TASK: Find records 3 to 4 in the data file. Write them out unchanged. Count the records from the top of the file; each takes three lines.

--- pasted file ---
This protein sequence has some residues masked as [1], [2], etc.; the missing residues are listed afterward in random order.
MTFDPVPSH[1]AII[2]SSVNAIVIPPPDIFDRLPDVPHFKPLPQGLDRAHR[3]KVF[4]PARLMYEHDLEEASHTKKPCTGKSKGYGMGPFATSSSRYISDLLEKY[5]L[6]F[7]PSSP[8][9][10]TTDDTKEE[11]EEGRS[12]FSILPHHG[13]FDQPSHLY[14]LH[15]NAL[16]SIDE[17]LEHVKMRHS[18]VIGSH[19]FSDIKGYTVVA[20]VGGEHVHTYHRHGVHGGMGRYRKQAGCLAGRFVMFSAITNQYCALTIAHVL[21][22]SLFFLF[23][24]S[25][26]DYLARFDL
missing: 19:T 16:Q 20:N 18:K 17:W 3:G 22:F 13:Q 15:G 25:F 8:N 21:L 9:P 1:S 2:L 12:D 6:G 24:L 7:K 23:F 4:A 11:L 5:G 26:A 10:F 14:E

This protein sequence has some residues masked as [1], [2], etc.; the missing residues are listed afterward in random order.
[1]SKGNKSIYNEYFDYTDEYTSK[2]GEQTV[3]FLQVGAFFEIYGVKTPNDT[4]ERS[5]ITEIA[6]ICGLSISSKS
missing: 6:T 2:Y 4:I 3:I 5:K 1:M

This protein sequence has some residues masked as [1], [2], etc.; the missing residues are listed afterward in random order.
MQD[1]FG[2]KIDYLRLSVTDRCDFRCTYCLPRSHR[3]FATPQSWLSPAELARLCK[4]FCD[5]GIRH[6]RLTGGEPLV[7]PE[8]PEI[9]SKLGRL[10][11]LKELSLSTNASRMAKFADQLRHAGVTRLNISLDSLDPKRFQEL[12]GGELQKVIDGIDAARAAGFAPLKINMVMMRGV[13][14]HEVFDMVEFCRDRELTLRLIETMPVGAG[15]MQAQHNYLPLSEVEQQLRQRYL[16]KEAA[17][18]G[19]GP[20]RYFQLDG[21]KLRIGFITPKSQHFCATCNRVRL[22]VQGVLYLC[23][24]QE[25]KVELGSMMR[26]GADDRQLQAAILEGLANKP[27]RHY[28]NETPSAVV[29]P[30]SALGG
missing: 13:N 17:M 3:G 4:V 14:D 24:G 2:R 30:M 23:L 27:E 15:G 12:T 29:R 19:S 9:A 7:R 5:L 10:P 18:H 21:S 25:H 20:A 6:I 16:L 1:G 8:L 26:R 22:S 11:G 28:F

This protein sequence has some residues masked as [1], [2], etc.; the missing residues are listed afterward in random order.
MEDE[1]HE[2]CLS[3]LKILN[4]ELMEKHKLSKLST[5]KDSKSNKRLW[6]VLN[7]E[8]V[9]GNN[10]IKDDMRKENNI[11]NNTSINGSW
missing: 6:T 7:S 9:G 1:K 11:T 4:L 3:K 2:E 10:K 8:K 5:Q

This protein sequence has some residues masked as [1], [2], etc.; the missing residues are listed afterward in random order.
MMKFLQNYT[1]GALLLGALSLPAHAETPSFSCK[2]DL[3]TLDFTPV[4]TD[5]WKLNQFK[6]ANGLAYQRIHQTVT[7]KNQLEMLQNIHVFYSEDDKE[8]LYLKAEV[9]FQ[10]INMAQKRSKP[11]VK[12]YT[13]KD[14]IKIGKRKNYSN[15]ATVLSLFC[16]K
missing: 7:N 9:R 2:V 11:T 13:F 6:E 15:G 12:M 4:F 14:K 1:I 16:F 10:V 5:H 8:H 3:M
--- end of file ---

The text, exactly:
This protein sequence has some residues masked as [1], [2], etc.; the missing residues are listed afterward in random order.
MQD[1]FG[2]KIDYLRLSVTDRCDFRCTYCLPRSHR[3]FATPQSWLSPAELARLCK[4]FCD[5]GIRH[6]RLTGGEPLV[7]PE[8]PEI[9]SKLGRL[10][11]LKELSLSTNASRMAKFADQLRHAGVTRLNISLDSLDPKRFQEL[12]GGELQKVIDGIDAARAAGFAPLKINMVMMRGV[13][14]HEVFDMVEFCRDRELTLRLIETMPVGAG[15]MQAQHNYLPLSEVEQQLRQRYL[16]KEAA[17][18]G[19]GP[20]RYFQLDG[21]KLRIGFITPKSQHFCATCNRVRL[22]VQGVLYLC[23][24]QE[25]KVELGSMMR[26]GADDRQLQAAILEGLANKP[27]RHY[28]NETPSAVV[29]P[30]SALGG
missing: 13:N 17:M 3:G 4:V 14:D 24:G 2:R 30:M 23:L 27:E 15:G 12:T 29:R 19:S 9:A 7:R 5:L 10:P 18:H 21:S 25:H 20:A 6:I 16:L 1:G 8:L 26:R 22:S 11:G 28:F

This protein sequence has some residues masked as [1], [2], etc.; the missing residues are listed afterward in random order.
MEDE[1]HE[2]CLS[3]LKILN[4]ELMEKHKLSKLST[5]KDSKSNKRLW[6]VLN[7]E[8]V[9]GNN[10]IKDDMRKENNI[11]NNTSINGSW
missing: 6:T 7:S 9:G 1:K 11:T 4:L 3:K 2:E 10:K 8:K 5:Q